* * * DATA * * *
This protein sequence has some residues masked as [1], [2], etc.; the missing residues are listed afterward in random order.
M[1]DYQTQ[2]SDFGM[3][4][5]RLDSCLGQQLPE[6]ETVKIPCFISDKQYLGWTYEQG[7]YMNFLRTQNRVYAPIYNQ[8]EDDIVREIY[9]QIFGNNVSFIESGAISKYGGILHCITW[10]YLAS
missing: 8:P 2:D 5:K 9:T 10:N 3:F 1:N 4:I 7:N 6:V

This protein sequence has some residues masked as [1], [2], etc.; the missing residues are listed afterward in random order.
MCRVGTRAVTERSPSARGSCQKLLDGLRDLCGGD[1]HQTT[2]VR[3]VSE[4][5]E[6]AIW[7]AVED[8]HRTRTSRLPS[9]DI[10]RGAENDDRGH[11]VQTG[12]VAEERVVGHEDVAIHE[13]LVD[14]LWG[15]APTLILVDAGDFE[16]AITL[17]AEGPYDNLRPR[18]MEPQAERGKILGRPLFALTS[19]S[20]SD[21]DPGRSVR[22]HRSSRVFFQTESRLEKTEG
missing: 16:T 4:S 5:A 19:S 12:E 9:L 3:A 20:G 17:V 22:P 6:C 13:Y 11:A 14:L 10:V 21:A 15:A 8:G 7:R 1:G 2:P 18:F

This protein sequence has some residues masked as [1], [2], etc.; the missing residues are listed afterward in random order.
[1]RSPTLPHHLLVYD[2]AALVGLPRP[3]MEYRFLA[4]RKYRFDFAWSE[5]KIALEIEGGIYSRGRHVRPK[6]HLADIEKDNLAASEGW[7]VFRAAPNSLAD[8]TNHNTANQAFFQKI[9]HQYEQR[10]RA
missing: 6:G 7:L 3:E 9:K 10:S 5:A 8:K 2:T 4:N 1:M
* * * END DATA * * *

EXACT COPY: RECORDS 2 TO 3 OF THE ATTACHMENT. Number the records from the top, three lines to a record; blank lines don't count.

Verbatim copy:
This protein sequence has some residues masked as [1], [2], etc.; the missing residues are listed afterward in random order.
MCRVGTRAVTERSPSARGSCQKLLDGLRDLCGGD[1]HQTT[2]VR[3]VSE[4][5]E[6]AIW[7]AVED[8]HRTRTSRLPS[9]DI[10]RGAENDDRGH[11]VQTG[12]VAEERVVGHEDVAIHE[13]LVD[14]LWG[15]APTLILVDAGDFE[16]AITL[17]AEGPYDNLRPR[18]MEPQAERGKILGRPLFALTS[19]S[20]SD[21]DPGRSVR[22]HRSSRVFFQTESRLEKTEG
missing: 16:T 4:S 5:A 19:S 12:E 9:L 3:A 20:G 17:V 22:P 6:C 13:Y 11:A 14:L 10:V 21:A 15:A 8:G 7:R 1:G 2:P 18:F

This protein sequence has some residues masked as [1], [2], etc.; the missing residues are listed afterward in random order.
[1]RSPTLPHHLLVYD[2]AALVGLPRP[3]MEYRFLA[4]RKYRFDFAWSE[5]KIALEIEGGIYSRGRHVRPK[6]HLADIEKDNLAASEGW[7]VFRAAPNSLAD[8]TNHNTANQAFFQKI[9]HQYEQR[10]RA
missing: 6:G 7:L 3:E 9:K 10:S 5:A 8:K 2:T 4:N 1:M